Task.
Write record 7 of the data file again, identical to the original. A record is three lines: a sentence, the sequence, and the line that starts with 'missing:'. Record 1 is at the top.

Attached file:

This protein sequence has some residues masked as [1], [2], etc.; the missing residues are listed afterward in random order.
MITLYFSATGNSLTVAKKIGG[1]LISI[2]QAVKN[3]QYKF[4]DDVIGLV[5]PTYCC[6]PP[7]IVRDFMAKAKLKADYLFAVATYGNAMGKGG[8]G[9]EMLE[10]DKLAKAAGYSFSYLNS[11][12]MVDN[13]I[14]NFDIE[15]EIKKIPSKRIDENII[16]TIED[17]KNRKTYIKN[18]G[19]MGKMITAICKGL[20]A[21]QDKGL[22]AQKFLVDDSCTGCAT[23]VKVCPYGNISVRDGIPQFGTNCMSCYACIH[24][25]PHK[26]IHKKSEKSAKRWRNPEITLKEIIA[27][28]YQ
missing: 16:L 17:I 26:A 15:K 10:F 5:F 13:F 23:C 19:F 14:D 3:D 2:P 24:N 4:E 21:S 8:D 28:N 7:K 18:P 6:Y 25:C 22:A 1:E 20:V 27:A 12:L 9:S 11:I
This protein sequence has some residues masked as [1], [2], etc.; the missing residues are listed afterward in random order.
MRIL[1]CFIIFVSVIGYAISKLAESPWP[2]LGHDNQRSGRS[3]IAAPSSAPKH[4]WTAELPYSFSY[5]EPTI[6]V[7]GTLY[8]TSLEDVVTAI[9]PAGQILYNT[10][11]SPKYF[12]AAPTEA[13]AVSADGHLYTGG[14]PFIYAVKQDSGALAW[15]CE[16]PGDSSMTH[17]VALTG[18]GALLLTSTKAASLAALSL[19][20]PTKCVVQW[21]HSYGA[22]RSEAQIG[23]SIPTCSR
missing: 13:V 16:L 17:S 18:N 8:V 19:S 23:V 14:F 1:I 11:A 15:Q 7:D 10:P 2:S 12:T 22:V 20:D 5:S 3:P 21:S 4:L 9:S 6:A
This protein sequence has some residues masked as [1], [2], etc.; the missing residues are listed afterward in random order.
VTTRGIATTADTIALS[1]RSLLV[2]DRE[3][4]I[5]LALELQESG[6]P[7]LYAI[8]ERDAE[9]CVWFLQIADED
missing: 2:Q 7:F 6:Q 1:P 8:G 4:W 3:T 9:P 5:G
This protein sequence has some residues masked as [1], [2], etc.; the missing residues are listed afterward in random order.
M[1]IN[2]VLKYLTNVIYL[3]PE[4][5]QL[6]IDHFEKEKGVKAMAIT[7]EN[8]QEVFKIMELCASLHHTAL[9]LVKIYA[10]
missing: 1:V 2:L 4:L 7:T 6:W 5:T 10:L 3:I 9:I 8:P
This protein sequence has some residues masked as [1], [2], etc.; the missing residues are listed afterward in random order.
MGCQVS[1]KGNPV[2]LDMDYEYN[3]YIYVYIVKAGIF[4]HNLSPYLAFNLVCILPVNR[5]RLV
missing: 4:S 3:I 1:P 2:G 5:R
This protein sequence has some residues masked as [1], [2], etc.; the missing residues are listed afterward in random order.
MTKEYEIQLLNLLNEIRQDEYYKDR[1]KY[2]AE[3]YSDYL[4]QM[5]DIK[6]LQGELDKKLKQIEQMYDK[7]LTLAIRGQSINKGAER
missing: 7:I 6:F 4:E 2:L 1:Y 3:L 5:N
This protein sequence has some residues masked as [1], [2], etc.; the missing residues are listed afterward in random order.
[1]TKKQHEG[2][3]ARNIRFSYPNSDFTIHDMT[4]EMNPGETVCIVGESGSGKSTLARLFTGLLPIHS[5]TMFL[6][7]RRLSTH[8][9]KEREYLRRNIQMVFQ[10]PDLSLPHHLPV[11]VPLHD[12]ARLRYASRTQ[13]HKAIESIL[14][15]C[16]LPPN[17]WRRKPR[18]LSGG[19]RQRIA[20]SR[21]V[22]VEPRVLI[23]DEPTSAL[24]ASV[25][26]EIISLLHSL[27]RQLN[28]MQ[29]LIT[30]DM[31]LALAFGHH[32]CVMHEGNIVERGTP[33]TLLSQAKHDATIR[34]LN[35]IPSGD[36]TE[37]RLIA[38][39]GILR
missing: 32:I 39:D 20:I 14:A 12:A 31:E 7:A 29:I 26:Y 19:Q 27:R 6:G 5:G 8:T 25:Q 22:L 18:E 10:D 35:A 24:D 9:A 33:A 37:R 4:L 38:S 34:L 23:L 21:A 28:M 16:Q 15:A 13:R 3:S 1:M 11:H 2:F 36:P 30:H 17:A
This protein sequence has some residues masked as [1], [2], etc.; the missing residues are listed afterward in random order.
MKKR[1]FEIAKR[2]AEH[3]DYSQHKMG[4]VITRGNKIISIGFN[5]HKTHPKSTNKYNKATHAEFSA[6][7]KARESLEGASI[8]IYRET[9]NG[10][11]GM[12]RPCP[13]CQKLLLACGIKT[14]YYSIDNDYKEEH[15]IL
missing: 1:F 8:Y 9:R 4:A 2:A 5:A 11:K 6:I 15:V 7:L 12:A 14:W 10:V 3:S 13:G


This protein sequence has some residues masked as [1], [2], etc.; the missing residues are listed afterward in random order.
[1]TKKQHEG[2][3]ARNIRFSYPNSDFTIHDMT[4]EMNPGETVCIVGESGSGKSTLARLFTGLLPIHS[5]TMFL[6][7]RRLSTH[8][9]KEREYLRRNIQMVFQ[10]PDLSLPHHLPV[11]VPLHD[12]ARLRYASRTQ[13]HKAIESIL[14][15]C[16]LPPN[17]WRRKPR[18]LSGG[19]RQRIA[20]SR[21]V[22]VEPRVLI[23]DEPTSAL[24]ASV[25][26]EIISLLHSL[27]RQLN[28]MQ[29]LIT[30]DM[31]LALAFGHH[32]CVMHEGNIVERGTP[33]TLLSQAKHDATIR[34]LN[35]IPSGD[36]TE[37]RLIA[38][39]GILR
missing: 32:I 39:D 20:I 14:A 12:A 31:E 7:A 29:I 26:Y 19:Q 27:R 6:G 5:G 8:T 25:Q 22:L 18:E 10:D 35:A 24:D 9:A 33:A 37:R 4:L 38:S 34:L 23:L 21:A 28:M 16:Q 15:A 13:R 3:S 1:M 11:H 2:F 36:P 30:H 17:A